Goldman Sachs has warned investors that a midterm election season focused on inflation could prove to be a self-fulfilling prophecy, forcing the Federal Reserve to tighten monetary supply even more aggressively to prevent a wage-price spiral from spinning out of control.
“Potential further increases in food and gas prices are the main upside risk to consumer inflation expectations,” the company’s analysts said. “But another key upside risk is the coming barrage of political advertisements highlighting high inflation ahead of the midterm elections in the next few months.”
Wage–Price SpiralIn this note, Goldman is alluding to the phenomenon known in macroeconomics as the wage-price spiral. That’s said to occur when workers petition employers for higher wages, while companies raise prices in order to maintain profits, in turn incentivizing workers to ask for yet higher wages.
Thus, merely raising awareness of inflation can exacerbate inflation—as inflation is discussed more in the mainstream, workers begin to feel edgy about present and future price increases, and they may become more proactive in asking for raises to compensate for expectations of inflation.
The letter of concern from Goldman Sachs arrives ahead of November’s midterm elections, in which 39 governorships, 35 Senate seats, and the entire House of Representatives will be contested. While the incumbent president’s party almost universally loses seats in midterm elections, pundits are forecasting a particularly grim year for Democrats, as economic and political woes mount.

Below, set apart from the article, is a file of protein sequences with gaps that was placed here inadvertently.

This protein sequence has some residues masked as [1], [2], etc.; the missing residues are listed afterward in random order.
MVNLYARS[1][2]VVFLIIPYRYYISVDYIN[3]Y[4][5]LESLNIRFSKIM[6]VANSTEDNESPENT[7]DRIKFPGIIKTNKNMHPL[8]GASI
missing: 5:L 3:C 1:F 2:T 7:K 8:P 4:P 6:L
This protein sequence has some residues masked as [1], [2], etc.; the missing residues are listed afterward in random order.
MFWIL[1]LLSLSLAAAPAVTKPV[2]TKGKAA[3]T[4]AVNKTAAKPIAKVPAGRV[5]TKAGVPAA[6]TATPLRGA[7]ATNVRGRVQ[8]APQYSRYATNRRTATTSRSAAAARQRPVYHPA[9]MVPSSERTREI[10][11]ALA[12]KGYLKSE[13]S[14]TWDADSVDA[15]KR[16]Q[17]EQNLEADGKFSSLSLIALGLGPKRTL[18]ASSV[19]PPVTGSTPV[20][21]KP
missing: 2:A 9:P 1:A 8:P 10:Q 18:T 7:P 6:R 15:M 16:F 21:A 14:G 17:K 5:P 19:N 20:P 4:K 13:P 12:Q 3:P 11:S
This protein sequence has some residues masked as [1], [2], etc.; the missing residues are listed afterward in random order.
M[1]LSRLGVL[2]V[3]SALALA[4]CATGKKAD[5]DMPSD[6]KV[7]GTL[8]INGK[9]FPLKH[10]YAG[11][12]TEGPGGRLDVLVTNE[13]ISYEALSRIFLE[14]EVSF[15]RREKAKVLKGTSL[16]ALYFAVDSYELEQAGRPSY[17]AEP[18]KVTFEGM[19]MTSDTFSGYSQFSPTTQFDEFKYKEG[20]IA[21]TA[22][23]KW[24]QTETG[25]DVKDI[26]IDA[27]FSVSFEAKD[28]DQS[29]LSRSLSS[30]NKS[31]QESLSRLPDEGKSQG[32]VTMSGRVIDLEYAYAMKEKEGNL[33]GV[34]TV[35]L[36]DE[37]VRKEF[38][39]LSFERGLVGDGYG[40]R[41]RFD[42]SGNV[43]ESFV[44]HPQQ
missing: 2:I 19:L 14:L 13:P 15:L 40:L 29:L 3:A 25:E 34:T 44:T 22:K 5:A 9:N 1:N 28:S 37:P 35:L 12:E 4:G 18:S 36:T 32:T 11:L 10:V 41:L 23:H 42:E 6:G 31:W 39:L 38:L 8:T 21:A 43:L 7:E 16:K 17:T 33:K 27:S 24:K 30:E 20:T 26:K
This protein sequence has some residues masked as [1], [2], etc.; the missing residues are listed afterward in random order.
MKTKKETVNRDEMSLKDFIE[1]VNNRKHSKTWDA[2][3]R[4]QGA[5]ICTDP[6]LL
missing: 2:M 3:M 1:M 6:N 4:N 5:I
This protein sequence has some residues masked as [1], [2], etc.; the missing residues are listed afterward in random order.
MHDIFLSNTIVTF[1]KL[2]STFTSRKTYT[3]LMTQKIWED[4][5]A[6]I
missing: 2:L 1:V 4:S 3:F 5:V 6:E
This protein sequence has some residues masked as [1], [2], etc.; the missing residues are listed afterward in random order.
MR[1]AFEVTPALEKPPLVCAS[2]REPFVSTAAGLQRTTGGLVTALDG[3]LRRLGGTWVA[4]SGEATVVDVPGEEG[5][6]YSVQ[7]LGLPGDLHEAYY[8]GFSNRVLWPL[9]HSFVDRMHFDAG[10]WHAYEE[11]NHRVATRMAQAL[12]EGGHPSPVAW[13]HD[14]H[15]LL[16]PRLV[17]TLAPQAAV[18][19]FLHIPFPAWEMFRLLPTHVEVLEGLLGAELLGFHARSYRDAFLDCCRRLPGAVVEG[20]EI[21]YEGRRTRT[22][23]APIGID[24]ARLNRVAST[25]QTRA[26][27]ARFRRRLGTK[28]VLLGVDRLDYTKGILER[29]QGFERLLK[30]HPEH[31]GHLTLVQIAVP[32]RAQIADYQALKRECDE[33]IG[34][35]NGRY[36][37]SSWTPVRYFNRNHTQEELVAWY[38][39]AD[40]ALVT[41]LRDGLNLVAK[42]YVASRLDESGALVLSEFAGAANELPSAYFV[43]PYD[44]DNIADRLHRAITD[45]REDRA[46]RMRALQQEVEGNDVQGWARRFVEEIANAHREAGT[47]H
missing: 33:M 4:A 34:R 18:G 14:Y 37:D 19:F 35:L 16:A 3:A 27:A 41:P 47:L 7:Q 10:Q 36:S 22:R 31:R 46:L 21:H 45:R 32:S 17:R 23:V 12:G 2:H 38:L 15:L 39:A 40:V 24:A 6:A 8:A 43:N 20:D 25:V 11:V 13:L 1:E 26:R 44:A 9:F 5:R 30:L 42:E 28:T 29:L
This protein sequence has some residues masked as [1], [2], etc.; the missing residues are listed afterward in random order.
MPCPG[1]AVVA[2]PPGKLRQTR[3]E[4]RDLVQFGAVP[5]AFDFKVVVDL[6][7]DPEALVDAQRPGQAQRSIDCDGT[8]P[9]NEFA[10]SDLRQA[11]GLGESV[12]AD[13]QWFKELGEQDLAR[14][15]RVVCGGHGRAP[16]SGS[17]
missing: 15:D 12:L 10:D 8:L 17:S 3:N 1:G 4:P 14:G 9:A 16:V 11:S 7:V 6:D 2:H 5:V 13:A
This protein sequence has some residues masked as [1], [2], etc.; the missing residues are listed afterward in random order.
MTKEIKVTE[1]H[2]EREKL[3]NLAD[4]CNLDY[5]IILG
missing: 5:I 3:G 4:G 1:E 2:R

“Inflation is the No. 1 issue facing voters, particularly voters from demographics that have traditionally been pretty favorable to the Democrats such as Asians and Latino voters,” political consultant Maxwell Thom told The Epoch Times.
Political AdsWhile Republicans will likely benefit from widespread economic discontent, a barrage of attack ads focusing on inflation could put the Fed in a position to continue boosting rates even as the economy stalls.
“Fed officials might feel compelled to respond forcefully to even moderate further increases in long-run inflation expectations,” the note from Goldman Sachs continues. “As a result, we see the upcoming onslaught of inflation-focused political advertisements as adding to the risk that the Fed could continue to tighten aggressively even if economic activity decelerates sharply.”
In any event, the Fed will have difficult work ahead as it attempts to navigate the uncharted waters of post-pandemic stagflation.
If the managers of U.S. monetary policy are too cautious, they will risk allowing inflation to rampage; if too aggressive, they could retard economic growth for years to come.
These challenges are likely to persist for quite some time, even after the contentious 2022 midterms have passed.